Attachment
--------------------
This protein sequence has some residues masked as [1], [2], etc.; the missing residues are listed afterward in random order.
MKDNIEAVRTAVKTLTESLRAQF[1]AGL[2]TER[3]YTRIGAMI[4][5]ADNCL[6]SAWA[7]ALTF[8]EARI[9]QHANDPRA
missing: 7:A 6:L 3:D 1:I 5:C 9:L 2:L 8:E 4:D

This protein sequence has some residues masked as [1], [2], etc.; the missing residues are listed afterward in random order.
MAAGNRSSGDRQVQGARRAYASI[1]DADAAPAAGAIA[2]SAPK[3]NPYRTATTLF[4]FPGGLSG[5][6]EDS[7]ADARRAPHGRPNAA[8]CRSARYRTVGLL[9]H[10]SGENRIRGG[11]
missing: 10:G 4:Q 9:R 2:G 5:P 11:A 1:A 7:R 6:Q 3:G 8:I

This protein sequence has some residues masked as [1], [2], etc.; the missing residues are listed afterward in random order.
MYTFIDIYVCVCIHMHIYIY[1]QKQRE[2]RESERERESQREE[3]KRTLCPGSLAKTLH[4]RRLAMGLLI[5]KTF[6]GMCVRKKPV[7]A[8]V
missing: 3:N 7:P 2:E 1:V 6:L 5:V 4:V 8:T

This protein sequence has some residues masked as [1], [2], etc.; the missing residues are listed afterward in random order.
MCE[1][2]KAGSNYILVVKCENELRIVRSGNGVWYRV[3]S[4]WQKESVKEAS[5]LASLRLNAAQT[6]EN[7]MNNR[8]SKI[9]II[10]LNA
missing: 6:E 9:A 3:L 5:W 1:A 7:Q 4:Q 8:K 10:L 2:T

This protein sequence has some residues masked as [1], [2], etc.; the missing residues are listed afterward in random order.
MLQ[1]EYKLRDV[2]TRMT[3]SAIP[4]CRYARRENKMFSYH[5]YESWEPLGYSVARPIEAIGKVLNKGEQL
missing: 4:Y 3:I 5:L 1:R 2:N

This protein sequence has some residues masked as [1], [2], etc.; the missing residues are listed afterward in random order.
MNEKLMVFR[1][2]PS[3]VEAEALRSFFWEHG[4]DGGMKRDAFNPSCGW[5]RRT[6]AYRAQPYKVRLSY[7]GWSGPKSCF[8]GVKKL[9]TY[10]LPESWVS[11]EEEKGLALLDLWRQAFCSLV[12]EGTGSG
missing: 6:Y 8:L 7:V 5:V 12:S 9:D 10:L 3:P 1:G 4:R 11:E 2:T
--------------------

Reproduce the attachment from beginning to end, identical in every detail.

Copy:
This protein sequence has some residues masked as [1], [2], etc.; the missing residues are listed afterward in random order.
MKDNIEAVRTAVKTLTESLRAQF[1]AGL[2]TER[3]YTRIGAMI[4][5]ADNCL[6]SAWA[7]ALTF[8]EARI[9]QHANDPRA
missing: 7:A 6:L 3:D 1:I 5:C 9:L 2:L 8:E 4:D

This protein sequence has some residues masked as [1], [2], etc.; the missing residues are listed afterward in random order.
MAAGNRSSGDRQVQGARRAYASI[1]DADAAPAAGAIA[2]SAPK[3]NPYRTATTLF[4]FPGGLSG[5][6]EDS[7]ADARRAPHGRPNAA[8]CRSARYRTVGLL[9]H[10]SGENRIRGG[11]
missing: 10:G 4:Q 9:R 2:G 5:P 11:A 1:A 7:R 6:Q 3:G 8:I

This protein sequence has some residues masked as [1], [2], etc.; the missing residues are listed afterward in random order.
MYTFIDIYVCVCIHMHIYIY[1]QKQRE[2]RESERERESQREE[3]KRTLCPGSLAKTLH[4]RRLAMGLLI[5]KTF[6]GMCVRKKPV[7]A[8]V
missing: 3:N 7:P 2:E 1:V 6:L 5:V 4:V 8:T

This protein sequence has some residues masked as [1], [2], etc.; the missing residues are listed afterward in random order.
MCE[1][2]KAGSNYILVVKCENELRIVRSGNGVWYRV[3]S[4]WQKESVKEAS[5]LASLRLNAAQT[6]EN[7]MNNR[8]SKI[9]II[10]LNA
missing: 6:E 9:A 3:L 5:W 1:A 7:Q 4:Q 8:K 10:L 2:T

This protein sequence has some residues masked as [1], [2], etc.; the missing residues are listed afterward in random order.
MLQ[1]EYKLRDV[2]TRMT[3]SAIP[4]CRYARRENKMFSYH[5]YESWEPLGYSVARPIEAIGKVLNKGEQL
missing: 4:Y 3:I 5:L 1:R 2:N

This protein sequence has some residues masked as [1], [2], etc.; the missing residues are listed afterward in random order.
MNEKLMVFR[1][2]PS[3]VEAEALRSFFWEHG[4]DGGMKRDAFNPSCGW[5]RRT[6]AYRAQPYKVRLSY[7]GWSGPKSCF[8]GVKKL[9]TY[10]LPESWVS[11]EEEKGLALLDLWRQAFCSLV[12]EGTGSG
missing: 6:Y 8:L 7:V 5:V 12:S 9:D 10:L 3:P 1:G 4:R 11:E 2:T